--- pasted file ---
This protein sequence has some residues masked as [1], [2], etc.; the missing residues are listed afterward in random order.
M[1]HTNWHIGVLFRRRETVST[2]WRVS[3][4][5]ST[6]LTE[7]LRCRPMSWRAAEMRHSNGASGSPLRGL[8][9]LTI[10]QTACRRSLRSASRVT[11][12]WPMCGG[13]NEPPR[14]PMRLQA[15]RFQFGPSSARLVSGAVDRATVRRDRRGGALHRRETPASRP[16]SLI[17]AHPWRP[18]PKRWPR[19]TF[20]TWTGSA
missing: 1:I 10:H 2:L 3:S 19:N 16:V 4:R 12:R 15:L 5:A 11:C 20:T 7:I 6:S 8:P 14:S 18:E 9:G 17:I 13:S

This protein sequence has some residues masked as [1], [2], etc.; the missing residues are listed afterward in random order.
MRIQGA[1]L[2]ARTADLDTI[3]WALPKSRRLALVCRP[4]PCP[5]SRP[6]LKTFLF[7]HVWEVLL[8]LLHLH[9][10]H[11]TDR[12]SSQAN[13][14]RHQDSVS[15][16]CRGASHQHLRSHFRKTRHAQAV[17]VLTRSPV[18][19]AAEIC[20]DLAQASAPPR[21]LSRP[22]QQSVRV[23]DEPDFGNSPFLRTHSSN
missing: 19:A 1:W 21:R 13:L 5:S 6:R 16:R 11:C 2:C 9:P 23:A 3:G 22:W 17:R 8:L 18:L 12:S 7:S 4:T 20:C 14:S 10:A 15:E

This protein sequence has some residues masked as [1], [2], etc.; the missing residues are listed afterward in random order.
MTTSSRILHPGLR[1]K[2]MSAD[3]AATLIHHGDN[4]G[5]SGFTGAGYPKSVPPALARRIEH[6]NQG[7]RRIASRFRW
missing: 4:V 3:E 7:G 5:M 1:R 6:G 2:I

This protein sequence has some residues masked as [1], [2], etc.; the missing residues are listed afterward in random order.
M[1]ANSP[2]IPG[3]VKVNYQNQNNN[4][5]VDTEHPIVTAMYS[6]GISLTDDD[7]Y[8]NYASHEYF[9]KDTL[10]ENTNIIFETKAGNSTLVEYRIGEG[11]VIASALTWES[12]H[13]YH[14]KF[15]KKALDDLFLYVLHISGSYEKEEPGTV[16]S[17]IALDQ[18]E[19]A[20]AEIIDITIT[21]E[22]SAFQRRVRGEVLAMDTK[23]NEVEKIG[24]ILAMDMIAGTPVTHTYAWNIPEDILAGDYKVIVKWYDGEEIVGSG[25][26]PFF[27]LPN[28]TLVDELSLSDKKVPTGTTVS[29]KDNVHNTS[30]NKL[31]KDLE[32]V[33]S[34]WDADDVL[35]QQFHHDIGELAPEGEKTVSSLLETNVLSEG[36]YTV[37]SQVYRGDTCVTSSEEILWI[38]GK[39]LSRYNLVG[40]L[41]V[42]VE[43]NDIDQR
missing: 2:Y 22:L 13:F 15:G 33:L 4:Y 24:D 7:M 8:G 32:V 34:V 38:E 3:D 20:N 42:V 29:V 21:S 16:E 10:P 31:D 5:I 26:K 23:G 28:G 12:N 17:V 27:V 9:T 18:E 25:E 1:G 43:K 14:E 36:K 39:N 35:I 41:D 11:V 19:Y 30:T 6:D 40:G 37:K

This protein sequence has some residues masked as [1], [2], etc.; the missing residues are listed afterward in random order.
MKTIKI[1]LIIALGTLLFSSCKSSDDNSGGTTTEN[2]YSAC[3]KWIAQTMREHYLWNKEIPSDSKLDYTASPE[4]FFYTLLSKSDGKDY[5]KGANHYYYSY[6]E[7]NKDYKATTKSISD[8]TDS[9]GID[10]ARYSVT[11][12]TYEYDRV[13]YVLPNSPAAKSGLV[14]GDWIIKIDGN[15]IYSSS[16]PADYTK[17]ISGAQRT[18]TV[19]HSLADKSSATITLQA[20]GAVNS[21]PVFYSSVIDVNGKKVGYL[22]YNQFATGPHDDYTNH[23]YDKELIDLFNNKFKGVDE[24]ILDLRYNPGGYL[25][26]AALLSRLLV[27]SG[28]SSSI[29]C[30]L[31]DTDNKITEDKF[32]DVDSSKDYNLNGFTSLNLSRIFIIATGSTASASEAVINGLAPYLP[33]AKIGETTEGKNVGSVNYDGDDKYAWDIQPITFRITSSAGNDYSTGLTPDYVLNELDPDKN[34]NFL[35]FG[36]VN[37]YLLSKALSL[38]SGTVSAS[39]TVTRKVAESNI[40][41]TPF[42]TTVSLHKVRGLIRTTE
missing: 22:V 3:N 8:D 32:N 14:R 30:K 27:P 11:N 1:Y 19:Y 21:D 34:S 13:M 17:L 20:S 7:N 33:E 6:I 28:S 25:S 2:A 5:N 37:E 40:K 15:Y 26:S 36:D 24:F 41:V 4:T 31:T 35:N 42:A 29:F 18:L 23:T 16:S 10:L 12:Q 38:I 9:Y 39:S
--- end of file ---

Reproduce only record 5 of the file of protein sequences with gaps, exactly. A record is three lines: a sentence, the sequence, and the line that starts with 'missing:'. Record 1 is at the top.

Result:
This protein sequence has some residues masked as [1], [2], etc.; the missing residues are listed afterward in random order.
MKTIKI[1]LIIALGTLLFSSCKSSDDNSGGTTTEN[2]YSAC[3]KWIAQTMREHYLWNKEIPSDSKLDYTASPE[4]FFYTLLSKSDGKDY[5]KGANHYYYSY[6]E[7]NKDYKATTKSISD[8]TDS[9]GID[10]ARYSVT[11][12]TYEYDRV[13]YVLPNSPAAKSGLV[14]GDWIIKIDGN[15]IYSSS[16]PADYTK[17]ISGAQRT[18]TV[19]HSLADKSSATITLQA[20]GAVNS[21]PVFYSSVIDVNGKKVGYL[22]YNQFATGPHDDYTNH[23]YDKELIDLFNNKFKGVDE[24]ILDLRYNPGGYL[25][26]AALLSRLLV[27]SG[28]SSSI[29]C[30]L[31]DTDNKITEDKF[32]DVDSSKDYNLNGFTSLNLSRIFIIATGSTASASEAVINGLAPYLP[33]AKIGETTEGKNVGSVNYDGDDKYAWDIQPITFRITSSAGNDYSTGLTPDYVLNELDPDKN[34]NFL[35]FG[36]VN[37]YLLSKALSL[38]SGTVSAS[39]TVTRKVAESNI[40][41]TPF[42]TTVSLHKVRGLIRTTE
missing: 22:V 3:N 8:D 32:N 14:R 30:K 27:P 11:N 1:Y 19:Y 21:D 34:S 13:M 17:L 20:S 7:N 33:E 6:I 28:S 25:S 2:A 5:N 37:E 40:K 15:Y 26:S 36:D 24:F 41:V 4:T 31:T 35:N 42:A 29:F 18:L 23:T 16:S 10:L 12:Q 38:I 9:Y 39:S